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How to use an interface identifier to check for IPv6 network updates

To find out if your IPv6 network has been updated to RFC 7217, you can perform a test using the interface identifier. Expert Fernando Gont explains how to do this.

Editor's note: This tip is part two of a two-part series on IPv6 security and privacy. Part one examines the Internet...

Engineering Task Force's new set of standards in RFC 8064, or "Recommendation on Stable IPv6 Interface Identifiers," and looks at the use of RFC 7217 for the generation of stable IPv6 addresses.

The simplest way to infer that a node is employing the algorithm from RFC 7217 is by inspecting the configured IPv6 addresses: for IEEE 802.3 and IEEE 802.11 network interfaces, the traditional algorithm for generating stable addresses with stateless address auto-configuration always results in addresses that contain the 16-bit hexadecimal word 0xfffe. Thus, an IPv6 address that contains the word 0xfffe in the fourth and fifth bytes of the interface identifier can be reasonably assumed to have been generated with the traditional algorithm, while an IPv6 address that does not include that word can be assumed to have been generated with the algorithm specified in RFC 7217.

A more concrete test can be performed as follows.

First, connect the node to one IPv6 network and check the interface identifiers being employed for the global IPv6 addresses.

In this scenario, the global IPv6 address being configured is fc00:1::e17:cbfb:392d:a9dc, and the interface identifier is e17:cbfb:392d:a9dc. We can clearly see that the interface identifier does not contain the word 0xfffe.

Second, connect the same node to a different IPv6 network and check the corresponding IPv6 addresses and interface identifiers.

In this case, the IPv6 address is fc00:2::48a0:c116:8a8:ec56, and the interface identifier is 48a0:c116:8a8:ec56. This interface identifier is different from the one employed for the previous network, since this network employs a different IPv6 network prefix (the Net_Prefix parameter employed in the algorithm).

Third, connect the same network interface of the same node to the original network.

As expected, the resulting IPv6 address and interface identifier are the same as when the node was connected to this network for the first time.

Operation and management considerations

For obvious reasons, legacy systems not implementing RFC 7217 that are reinstalled with a new release of an operating system that implements RFC 7217 can result in different IPv6 addresses, as a consequence of switching from the traditional algorithm to that specified in RFC 7217.

Another consideration is that, when it comes to the traditional algorithm for generating stable interface identifiers, replacement of a network interface card typically results in IPv6 address changes, since the underlying link-layer address is embedded in the IPv6 address.

However, in the case of RFC 7217, replacement of a network interface card need not result in an address change; an implementation that employs the interface name (e.g., eth0) for the Net_Interface parameter would not unnecessarily result in IPv6 address changes upon replacement of a network interface card -- this is indeed an extra feature of the algorithm.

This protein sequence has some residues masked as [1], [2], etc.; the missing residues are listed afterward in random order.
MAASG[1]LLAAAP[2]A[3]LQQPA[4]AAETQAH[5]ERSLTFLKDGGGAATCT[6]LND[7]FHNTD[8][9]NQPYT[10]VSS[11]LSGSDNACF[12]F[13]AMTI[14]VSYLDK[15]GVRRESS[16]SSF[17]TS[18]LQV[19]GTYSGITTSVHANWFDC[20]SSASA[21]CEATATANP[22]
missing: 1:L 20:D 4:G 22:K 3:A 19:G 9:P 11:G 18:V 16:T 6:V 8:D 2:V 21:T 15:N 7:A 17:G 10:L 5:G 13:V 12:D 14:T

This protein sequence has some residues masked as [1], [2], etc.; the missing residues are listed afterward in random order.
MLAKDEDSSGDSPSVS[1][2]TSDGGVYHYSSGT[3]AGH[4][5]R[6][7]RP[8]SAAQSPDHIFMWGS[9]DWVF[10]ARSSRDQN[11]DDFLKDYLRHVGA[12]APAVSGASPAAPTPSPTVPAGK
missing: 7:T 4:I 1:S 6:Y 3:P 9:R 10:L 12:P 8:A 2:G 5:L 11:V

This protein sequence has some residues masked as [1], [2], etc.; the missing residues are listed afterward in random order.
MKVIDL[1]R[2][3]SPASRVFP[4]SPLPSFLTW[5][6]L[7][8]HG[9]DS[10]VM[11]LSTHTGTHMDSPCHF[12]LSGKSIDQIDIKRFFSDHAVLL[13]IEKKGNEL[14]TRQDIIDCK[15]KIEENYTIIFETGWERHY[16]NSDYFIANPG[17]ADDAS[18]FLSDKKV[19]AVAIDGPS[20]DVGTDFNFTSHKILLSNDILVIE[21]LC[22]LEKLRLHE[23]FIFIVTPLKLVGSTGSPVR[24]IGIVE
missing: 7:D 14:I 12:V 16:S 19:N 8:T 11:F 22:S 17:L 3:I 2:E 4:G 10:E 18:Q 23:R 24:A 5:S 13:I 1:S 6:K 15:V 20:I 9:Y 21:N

Finally, it should probably be obvious that stability of the configured IPv6 addresses greatly depends on the stability of the Secret_Key parameter. Most RFC 7217 implementations enable an administrator to view and manually set the Secret_Key parameter employed by the algorithm. An administrator willing to replace or reinstall an existing system, but who continues to employ the same set of IPv6 addresses, should record the Secret_Key parameter employed by the original system and manually configure this parameter with the recorded value in the freshly installed system. The specifics of configuring this parameter vary from one implementation to another, and the user should consult the corresponding manual pages.

It is expected that RFC 7217 won't be enabled as part of the normal system update process (such as apt-get update;apt-get upgrade in Ubuntu), but only enabled in release upgrades or fresh installs. However, since this is an OS-specific choice, network and system administrators should be aware that the possibility exists that this situation might happen, and thus take appropriate actions where necessary, such as updating the necessary Access Control Lists.

Conclusion

The recently published RFC 8064 has essentially replaced the traditional algorithm for generating stable IPv6 addresses with SLAAC with one that has improved security and privacy properties. The new algorithm is effective for mitigating both host tracking and address scans. During the process of upgrading legacy systems to new OS releases that implement this algorithm, IPv6 address changes may occur as a result of switching from the traditional algorithm for generating stable IPv6 addresses with SLAAC to the new algorithm specified in RFC 7217.

Next Steps

Learn how threat intelligence can be used in your company

Find out how to mitigate the threat of IPv6 neighbor discovery attacks

Check out some ways to protect your IPv6 address management

This was last published in June 2017

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